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Do Hematologic Cancers Increase the Frequency of Demodex Spp.?

Gul Ilhan*, Ozlem Aycan Kaya, Feyyaz Bay, Cansu Onlen and Aliye Serpil Sarifakiogullari

Background and aim: Demodicosis is a parasitic skin disease caused by D. folliculorum and D. brevis, and is also known as hair follicle mite. The aim of this study was to determine the prevalence of D. folliculorum and D. brevis in hematologic cancer patients and to investigate their relation with chemotherapy.

Materials and methods: Sixty-six hematologic cancer patients and 60 healthy individuals with similar age and sex were included in the study. Of the patients with hematological cancer, 50 received chemotherapy and 16 did not receive chemotherapy. The demographic characteristics of the patients were noted. Samples were taken from the cheeks, nose, chin and forehead of the participants with standardized skin surface biopsy and examined in light microscopy at 40x and 100x magnifications to determine the mite density in cm2. Demodicosis was assessed as positive if 5 or more Demodex spp. were seen per cm2.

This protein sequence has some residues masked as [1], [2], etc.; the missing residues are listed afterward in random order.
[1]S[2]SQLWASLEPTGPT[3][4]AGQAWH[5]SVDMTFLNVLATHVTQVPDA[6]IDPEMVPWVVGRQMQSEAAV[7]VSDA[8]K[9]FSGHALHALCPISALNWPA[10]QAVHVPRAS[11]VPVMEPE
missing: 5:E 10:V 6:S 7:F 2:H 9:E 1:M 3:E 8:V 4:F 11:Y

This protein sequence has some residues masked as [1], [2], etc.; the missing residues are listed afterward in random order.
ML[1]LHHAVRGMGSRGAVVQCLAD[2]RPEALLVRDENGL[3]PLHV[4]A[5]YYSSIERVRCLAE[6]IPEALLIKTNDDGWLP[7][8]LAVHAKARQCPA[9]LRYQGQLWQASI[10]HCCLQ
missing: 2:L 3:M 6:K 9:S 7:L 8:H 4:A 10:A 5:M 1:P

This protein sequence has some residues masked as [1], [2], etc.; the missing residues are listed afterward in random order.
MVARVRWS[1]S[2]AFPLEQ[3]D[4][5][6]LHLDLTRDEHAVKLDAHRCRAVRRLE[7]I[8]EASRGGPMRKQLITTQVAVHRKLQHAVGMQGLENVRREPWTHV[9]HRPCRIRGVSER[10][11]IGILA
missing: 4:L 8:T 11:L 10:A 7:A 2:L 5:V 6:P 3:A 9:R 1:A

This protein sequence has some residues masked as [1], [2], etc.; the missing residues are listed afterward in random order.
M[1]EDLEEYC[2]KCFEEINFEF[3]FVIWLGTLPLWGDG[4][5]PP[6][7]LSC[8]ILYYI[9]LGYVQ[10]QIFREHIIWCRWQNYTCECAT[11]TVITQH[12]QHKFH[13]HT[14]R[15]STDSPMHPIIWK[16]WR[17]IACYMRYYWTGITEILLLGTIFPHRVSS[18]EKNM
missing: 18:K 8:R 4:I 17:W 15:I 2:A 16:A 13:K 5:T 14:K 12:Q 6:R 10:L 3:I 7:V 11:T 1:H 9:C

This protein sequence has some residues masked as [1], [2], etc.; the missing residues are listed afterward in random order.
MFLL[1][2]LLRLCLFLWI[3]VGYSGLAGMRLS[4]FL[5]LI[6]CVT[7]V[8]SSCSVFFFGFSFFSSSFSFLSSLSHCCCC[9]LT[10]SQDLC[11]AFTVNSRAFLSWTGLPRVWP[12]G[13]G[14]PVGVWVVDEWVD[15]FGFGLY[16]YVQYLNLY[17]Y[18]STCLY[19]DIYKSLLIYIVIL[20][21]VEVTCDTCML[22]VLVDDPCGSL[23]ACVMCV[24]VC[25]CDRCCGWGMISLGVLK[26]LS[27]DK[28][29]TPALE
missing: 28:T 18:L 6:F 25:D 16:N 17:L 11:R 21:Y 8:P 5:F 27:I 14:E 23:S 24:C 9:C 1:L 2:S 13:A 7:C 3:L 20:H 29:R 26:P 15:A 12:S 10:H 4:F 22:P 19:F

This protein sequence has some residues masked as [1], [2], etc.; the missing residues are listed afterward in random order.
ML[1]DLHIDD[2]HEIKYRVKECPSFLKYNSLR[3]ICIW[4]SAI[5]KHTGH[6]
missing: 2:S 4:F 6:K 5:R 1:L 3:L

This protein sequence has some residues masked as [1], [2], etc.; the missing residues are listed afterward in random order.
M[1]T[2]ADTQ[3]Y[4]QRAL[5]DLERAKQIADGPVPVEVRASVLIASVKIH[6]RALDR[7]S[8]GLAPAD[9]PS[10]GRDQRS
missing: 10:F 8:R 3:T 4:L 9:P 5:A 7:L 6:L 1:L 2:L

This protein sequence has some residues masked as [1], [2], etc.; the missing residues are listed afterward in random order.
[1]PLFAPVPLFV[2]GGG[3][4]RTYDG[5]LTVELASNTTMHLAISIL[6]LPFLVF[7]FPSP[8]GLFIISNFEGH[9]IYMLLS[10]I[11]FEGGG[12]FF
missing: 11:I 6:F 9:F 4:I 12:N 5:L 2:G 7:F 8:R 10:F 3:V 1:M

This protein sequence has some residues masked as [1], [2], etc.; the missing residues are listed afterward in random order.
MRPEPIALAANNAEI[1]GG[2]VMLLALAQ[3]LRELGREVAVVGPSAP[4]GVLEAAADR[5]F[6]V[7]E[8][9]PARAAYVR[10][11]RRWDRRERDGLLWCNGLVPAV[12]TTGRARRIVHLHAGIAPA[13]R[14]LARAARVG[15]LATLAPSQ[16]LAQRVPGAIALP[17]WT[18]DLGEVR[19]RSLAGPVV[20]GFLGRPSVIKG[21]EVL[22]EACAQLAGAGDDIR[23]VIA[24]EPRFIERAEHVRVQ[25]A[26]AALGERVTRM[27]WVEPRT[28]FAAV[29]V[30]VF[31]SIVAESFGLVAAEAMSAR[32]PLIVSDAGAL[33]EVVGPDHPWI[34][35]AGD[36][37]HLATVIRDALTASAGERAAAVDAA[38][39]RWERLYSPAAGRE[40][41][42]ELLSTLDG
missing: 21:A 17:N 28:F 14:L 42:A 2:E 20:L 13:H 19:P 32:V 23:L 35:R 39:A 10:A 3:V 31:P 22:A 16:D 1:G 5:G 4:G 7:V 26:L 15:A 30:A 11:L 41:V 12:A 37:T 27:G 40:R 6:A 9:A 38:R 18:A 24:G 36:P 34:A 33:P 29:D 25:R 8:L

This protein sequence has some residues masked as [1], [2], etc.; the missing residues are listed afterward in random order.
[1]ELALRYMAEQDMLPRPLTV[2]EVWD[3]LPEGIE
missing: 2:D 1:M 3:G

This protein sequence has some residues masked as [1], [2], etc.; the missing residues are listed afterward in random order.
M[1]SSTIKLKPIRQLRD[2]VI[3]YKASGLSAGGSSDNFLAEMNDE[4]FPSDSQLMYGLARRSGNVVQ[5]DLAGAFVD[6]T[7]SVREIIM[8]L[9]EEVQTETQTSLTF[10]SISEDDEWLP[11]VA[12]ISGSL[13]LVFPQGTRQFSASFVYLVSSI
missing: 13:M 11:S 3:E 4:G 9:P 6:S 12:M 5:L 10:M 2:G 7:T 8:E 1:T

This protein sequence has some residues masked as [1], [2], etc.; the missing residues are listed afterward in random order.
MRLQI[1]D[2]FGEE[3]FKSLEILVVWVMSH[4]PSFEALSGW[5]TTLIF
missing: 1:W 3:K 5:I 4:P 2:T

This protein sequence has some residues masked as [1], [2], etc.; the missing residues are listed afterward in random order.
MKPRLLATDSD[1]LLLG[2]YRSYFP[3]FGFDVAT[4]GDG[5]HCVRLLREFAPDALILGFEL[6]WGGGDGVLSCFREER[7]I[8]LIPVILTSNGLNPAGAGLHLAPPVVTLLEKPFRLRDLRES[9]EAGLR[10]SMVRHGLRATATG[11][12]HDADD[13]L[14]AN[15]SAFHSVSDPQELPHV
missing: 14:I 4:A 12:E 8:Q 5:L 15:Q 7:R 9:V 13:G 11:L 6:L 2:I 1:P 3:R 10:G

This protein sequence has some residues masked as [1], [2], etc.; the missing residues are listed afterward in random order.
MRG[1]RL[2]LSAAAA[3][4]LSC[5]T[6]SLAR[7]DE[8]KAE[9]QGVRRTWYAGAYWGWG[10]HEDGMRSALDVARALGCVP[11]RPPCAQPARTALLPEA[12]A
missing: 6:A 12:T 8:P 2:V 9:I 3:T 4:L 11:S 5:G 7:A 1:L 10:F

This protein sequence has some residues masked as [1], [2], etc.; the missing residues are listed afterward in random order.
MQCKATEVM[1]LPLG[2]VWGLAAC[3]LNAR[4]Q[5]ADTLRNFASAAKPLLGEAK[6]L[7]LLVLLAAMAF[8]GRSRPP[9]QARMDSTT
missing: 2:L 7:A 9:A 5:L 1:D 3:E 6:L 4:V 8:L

Results: Demodex spp. was positive in 19 (28.78%) of the cancer patients and 3 (5%) of the control group. The prevalence of Demodex spp. was significantly higher in the patient group (p<0.001). The mean mite count (31.31/cm2), in the patient group was also significantly higher than the control group (1.08/cm2), (p<0.001). Demodex spp. density was 38.94/cm2 in patients receiving chemotherapy and 7.50/cm2 in patients not receiving chemotherapy, and the difference between them was statistically significant (p<0.001).

Conclusion: In conclusion, our study showed that patients with hematological cancer were infected with Demodex spp. more than controls and that the density of Demodex spp. was significantly increased in chemotherapy group. It should be kept in mind that Demodex spp. increases with weakening of the immune system and may cause skin lesions in hematologic cancer patients, especially in chemotherapy receiving patients.